The prime example of this is the legalization of gay marriage. The federal judges actually don't have the authority to create law, but they have begun to give themselves this authority by saying that something is "unconstitutional." It seems as though if I were one of these judges nothing would stop me from saying "it's unconstitutional for the president to make more money then me." The branch of government that's typically supposed to stop that type of law-making tyranny is...the judicial branch.
Some judges get so consumed in their power and make the wrong decisions instead of following the law and doing their jobs. Antonin Scalia was a great example of that. He rules according to his personal positions and not on the actual constitution. Judges can be very corrupt and not do their jobs.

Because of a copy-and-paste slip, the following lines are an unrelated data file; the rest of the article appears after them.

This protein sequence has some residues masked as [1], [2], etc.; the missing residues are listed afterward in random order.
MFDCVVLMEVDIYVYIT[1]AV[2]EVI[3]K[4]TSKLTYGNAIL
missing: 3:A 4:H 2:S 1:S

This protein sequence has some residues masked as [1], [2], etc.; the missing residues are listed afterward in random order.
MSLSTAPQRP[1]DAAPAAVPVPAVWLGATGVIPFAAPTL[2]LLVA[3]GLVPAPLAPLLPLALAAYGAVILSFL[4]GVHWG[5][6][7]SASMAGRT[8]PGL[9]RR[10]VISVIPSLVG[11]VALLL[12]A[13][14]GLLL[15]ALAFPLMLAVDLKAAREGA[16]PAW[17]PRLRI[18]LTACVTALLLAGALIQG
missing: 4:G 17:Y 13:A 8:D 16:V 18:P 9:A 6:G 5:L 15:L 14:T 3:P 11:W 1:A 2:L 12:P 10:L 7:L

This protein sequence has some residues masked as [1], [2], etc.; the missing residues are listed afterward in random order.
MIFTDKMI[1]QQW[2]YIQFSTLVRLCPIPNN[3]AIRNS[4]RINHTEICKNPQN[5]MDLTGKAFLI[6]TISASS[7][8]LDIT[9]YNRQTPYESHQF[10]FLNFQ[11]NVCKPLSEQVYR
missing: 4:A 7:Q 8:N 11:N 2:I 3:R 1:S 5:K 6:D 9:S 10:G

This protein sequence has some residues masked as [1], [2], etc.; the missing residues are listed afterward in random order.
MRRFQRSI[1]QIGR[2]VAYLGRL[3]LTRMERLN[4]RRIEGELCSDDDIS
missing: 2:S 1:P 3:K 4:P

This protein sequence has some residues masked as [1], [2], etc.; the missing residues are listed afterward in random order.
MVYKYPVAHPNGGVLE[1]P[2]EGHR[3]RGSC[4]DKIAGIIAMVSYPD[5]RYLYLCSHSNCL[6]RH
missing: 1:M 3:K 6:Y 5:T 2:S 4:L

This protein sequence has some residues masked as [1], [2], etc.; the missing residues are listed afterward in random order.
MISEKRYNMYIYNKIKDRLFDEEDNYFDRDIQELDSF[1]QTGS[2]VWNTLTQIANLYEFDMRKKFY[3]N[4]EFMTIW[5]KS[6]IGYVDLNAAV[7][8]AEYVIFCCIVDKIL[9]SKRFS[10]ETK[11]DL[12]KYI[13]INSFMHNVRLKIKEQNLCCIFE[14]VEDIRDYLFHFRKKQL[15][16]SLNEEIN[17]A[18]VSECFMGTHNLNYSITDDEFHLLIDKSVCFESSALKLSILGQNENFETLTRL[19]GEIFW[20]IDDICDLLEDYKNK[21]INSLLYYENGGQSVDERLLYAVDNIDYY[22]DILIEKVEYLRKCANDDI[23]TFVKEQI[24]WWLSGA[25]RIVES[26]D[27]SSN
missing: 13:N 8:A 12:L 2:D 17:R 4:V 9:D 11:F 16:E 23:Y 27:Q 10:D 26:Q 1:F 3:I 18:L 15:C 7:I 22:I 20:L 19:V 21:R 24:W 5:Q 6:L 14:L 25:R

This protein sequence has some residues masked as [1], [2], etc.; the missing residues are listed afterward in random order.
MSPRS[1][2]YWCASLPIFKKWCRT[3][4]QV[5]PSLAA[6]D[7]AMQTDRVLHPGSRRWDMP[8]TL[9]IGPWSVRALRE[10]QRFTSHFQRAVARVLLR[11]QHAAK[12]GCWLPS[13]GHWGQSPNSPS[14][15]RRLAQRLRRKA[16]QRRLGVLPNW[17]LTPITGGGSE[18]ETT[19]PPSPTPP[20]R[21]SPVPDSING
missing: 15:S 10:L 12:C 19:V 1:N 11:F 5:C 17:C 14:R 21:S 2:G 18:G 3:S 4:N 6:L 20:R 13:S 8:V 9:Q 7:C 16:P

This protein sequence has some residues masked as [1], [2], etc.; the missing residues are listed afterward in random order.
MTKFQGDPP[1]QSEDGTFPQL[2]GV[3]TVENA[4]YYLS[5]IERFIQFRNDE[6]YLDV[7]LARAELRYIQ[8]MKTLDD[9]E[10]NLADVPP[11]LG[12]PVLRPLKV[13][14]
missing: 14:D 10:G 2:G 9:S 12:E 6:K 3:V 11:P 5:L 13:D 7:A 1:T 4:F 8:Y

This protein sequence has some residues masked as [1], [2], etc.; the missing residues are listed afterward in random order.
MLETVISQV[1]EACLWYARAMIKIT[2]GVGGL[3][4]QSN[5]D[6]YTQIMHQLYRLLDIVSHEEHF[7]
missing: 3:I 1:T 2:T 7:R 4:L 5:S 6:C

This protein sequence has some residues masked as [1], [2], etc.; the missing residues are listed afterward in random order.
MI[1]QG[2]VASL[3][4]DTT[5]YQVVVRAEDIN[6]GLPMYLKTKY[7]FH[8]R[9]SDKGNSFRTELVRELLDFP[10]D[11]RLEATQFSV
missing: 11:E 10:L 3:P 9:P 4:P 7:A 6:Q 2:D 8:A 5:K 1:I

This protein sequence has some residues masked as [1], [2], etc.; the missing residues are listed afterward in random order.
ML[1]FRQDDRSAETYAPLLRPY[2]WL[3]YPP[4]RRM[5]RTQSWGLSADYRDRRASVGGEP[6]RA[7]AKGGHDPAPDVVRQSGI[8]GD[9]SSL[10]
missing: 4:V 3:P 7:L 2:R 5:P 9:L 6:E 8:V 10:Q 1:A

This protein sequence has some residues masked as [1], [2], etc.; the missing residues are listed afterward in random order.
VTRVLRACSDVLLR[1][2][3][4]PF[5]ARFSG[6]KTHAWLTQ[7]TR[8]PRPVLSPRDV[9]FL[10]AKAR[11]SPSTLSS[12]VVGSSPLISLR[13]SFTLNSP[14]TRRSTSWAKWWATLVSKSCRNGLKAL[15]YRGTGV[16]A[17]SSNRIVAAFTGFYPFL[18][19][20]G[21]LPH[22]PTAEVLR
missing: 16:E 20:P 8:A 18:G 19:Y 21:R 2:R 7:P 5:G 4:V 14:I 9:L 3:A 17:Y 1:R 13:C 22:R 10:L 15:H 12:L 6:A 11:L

For the greatest part, judges interpret the law fairly. There is a small minority of judges who interpret the law to their own ends and in their own opinions. Thankfully, when these cases come to light, these cases are overturned and in some cases the judges are asked to step down.
While I am sure there are many judges who do believe they are above the law, it is unfair to say that judges in general believe they are above the law. There are many lawyers, police officers, priests, business men, etc. who believe they are above the law, but that assumption does not apply to a whole group. In fact, there are people in power and people who have no education or money who believe they are above the law, but there are many who do not. Such a generalization statement about the whole group is unfair.